Vegas never fails to impress
January, 1994 had been the date of our last trip to Las Vegas — until a long overdue return in December, 2009. How it has changed! I thought I had been prepared for the changes, as you see the latest additions to “The Strip” on TV, in magazines and online. But nothing can prepare you for that ride down Las Vegas Boulevard after landing at nearby McCarran International Airport. It is unquestionably a Disneyland for the over 21 crowd. (You must be 21 years of age or more in order to gamble or drink alcohol in “Sin City.”) That age-related prudishness is somewhat ridiculous considering prostitutes are offered in person or by “representatives” at nearly every corner along The Strip, and sensuality and uncovered skin is there for all to see more so in Vegas than on many beaches around the world.
This trip was primarily a research trip for Chocolatour–my book on chocolate–and was thanks in large part, to the amazing sales Westjet has had on direct flights from Winnipeg to Vegas. In just over 3 hours, we left the Winnipeg winter behind and landed in the city that undoubtedly uses more electricity on a per capita basis than any other city in the world. Colourful lights and neon signage make you feel a bit like a deer in the headlights as you make your way into the downtown. And remember, I’d probably been to Vegas no less than 6 times previously, but somehow you can never be adequately prepared for its power–both in the literary and literal sense. That is one bright city–even in the dead of night, there is no darkness.
We spent one full day exploring the Hoover Dam, which supplies hydro electric power to Nevada, Arizona and California. What an amazing facility! It took 4 years to build (from 1931-1935) and its sound construction has survived the test of time. For $30 per person, you get a guided tour of the dam and the powerplant, and you can tour the educational exhibits. It’s well worth the cost of admission and gives you some insider’s views that are otherwise unavailable to the public. Learn more about the dam here.
We also enjoyed touring the World’s Largest Classic Car Showroom at the Imperial Palace Hotel. (Editorial update: Unfortunately, I hear it’s no longer there.) But there once were 250 classic cars on exhibit. Some were just for show. Some were for sale with prices ranging from $10,000 to $10 million USD! Even those who weren’t particularly interested in cars would have found the exhibit fascinating. I was fascinated by the artistry of the hood ornaments shown below. Truly works of art in small form. So disappointed that this collection has been dispersed.
The highlights of my chocolate tour were “Le Notre” Chocolaterie at the Paris Las Vegas and the world’s largest chocolate fountain at Jean Phillipe Patisserie in the Bellagio Casino & Hotel. Both spots are a must for any chocolate lover. The chocolate fountain at Jean Phillipe’s was crowned by Guinness as the world’s tallest and offers a mystical vision of molten dark, milk and white chocolate cascading dreamily before your eyes. (See below, right.)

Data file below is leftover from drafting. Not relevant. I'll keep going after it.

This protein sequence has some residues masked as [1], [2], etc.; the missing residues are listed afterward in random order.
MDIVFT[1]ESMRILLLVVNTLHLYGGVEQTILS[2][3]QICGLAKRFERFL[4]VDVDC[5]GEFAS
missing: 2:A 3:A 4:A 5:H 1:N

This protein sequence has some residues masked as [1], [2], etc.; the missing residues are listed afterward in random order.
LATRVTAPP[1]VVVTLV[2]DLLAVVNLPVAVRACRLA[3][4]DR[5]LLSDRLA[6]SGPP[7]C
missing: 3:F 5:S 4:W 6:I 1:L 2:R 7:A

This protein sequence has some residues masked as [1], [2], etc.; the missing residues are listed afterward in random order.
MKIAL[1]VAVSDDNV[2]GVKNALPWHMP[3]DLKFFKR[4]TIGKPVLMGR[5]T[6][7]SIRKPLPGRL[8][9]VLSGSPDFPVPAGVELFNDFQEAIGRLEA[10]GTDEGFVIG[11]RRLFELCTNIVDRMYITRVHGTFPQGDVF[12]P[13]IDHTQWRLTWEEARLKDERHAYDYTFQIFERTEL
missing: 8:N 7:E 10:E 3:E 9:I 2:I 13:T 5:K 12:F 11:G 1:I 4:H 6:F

But what really made me dreamy was the “Framboisine” at Le Notre in Paris Las Vegas — a creation of dark chocolate mousse and raspberry puree adorned with gilded chocolate discs (above left). This amazing dessert almost looked too good to eat, but that only stopped me long enough to take these pictures. I swear this was undoubtedly the best dessert I have ever eaten, and was a steal at $5.50. (I have paid $10 and even more for dessert servings elsewhere that were not half as decadent and did not produce nearly as powerful the orgasmic effect that a woman gets when enjoying chocolate of this intense quality. (Editorial note: Unfortunately, it looks like Le Notre is no longer in Las Vegas, either. This city is always making room for something new.)
Its ability to change is just one of the things you’ve got to love about Vegas. Some things never change. Most things will and do. But you can be assured that the quality of the food is generally astounding. It was, however, saddening to see so many overweight people in Vegas, but I can see why they come. The buffets are amazing and generally, very good value. We particularly enjoyed the seafood buffet at the Village Restaurant in the Rio All-Suite Hotel & Casino, our home base for our 2009 trip. The Rio is well known for its spacious rooms, fantastic food, friendly staff and efficient free shuttles that run you back and forth to The Strip. I would stay there again in a heartbeat, and with Expedia’s help at scoring a $45 per night rate, we were truly in heaven right here in Sin City.
Although I didn’t see the guestrooms at the Paris, Caesar’s Palace or New York New York, each of those incredible structures amazed me with their realistic decor and ambience. I’m not sure whether the $10 per person charge is worth it for the short ride to the top of Paris’s Eiffel Tower–half the height of the original in Paris, France. Maybe I’ll try it on my next visit.
Architecture is pure artistry in Las Vegas and brings a piece of nearly every corner of the world into one totally enticing place. Captivating eye candy that this over-21 traveller will not forget for a very long time. And I can assure you that it won’t take me 16 years to make my next return visit!
Here is the link to a post I wrote about the City Centre development in Vegas. Definitely worth checking out.
If you’ve been to Vegas lately and were impressed (or not!) by anything in particular, be sure to share your thoughts in the comments section of this blog. I love hearing from you, and so do your fellow readers. 🙂